Handling the Media

by Jennifer Stenhouse

Deal with the nerves

As dealing with the media is not a daily routine for most people, you are likely to be anxious beforehand. There are processes that can minimise your anxiety. Being nervous is a state, and you can change states just by using your physiology – your body. This is the most direct way to change your state. If you’re feeling anxious, slow your breathing rate and take your time to exhale.

It is possible to feel nervous or anxious just by breathing quickly and shallowly, as if you were frightened. On the other hand, if you act as if you’re feeling good, you will start to actually feel good. Try smiling broadly, stand up straight and look up. Anxious people tend to huddle and look down. By changing your body, you can change your mental state.

Another way of doing this is to think of a time when you were very sure of yourself and held the upper hand. Go back to that scene and experience it fully, seeing it through your own eyes. Note what you see. Hear again the voices and noises around you. Enjoy the feeling you had then. When you’re ready, come back to the present. You will have changed your state. Hold on to that positive state as you meet the media.

Changing negative pictures

Constantly creating vivid pictures in your mind of what can go wrong is going to make you feel bad. Here’s a strategy that will help you improve your performance in interviews. It will also be useful before giving any presentation.

  1. Think of an unsatisfactory interview in the past, when you would have wanted to act or react differently. If this is your first interview, think of a similar situation where you felt things went badly. Picture yourself at the beginning of the incident, as though you were watching it on video. Pause the picture just before everything went wrong.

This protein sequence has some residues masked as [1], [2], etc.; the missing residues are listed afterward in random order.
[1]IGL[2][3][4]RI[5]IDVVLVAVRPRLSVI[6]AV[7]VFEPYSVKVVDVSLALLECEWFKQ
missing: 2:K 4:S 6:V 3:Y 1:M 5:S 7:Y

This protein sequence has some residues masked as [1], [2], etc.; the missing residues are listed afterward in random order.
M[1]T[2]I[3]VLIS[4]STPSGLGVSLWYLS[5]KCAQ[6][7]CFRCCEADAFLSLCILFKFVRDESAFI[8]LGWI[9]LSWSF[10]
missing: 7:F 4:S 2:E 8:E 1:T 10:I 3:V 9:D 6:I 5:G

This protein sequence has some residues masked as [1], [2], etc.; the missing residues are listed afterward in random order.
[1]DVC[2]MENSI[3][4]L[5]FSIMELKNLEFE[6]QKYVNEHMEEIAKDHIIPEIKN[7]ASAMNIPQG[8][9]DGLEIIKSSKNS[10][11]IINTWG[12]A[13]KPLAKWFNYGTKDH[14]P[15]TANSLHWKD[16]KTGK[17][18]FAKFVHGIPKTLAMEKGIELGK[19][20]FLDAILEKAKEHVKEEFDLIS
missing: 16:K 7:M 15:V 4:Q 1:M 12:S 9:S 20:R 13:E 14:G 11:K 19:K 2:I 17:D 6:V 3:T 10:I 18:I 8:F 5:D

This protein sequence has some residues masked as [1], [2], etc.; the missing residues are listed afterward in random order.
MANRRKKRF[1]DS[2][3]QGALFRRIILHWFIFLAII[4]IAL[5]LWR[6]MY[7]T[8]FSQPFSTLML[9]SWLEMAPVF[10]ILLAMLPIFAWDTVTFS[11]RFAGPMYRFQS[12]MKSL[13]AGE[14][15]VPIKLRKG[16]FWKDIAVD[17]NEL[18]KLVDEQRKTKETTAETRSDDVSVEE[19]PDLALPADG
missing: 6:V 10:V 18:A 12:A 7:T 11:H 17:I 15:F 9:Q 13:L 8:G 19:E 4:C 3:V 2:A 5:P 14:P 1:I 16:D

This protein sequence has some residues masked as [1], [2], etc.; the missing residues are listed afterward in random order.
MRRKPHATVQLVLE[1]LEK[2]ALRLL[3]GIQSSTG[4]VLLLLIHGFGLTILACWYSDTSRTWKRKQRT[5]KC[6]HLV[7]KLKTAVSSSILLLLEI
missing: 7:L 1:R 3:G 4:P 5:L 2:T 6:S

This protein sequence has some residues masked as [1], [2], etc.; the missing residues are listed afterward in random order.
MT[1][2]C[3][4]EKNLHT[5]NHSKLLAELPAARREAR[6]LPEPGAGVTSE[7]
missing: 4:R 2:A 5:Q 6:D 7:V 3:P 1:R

2. Ask yourself: ‘What would be more effective here in creating the result that I intended?’ Accept anything that comes to mind and try it out by replacing what actually happened with the alternative. Now look on as you act out whatever the new behaviour is on your mental video.
  3. Next, step into your home video. You’re back in the interview situation, but this time, act out the scene in the way which would be better. Experience it as fully as you can. Notice the sounds you hear, what you see and what you feel. Enjoy yourself! Check again that this works well. If it doesn’t feel right, come out of the scene again and think of an alternative, then go through the process as many times as it takes until you know you’ve got it right.
  4. Finally, ask yourself: ‘What will let me know that it is time to use this new behaviour?’ Identify exactly what you would see, hear or feel that would act as your cue to behave this way. Next time you’re in a difficult interview situation, you’ll be ready. You’ll have rehearsed the new choice and it’ll be available to you.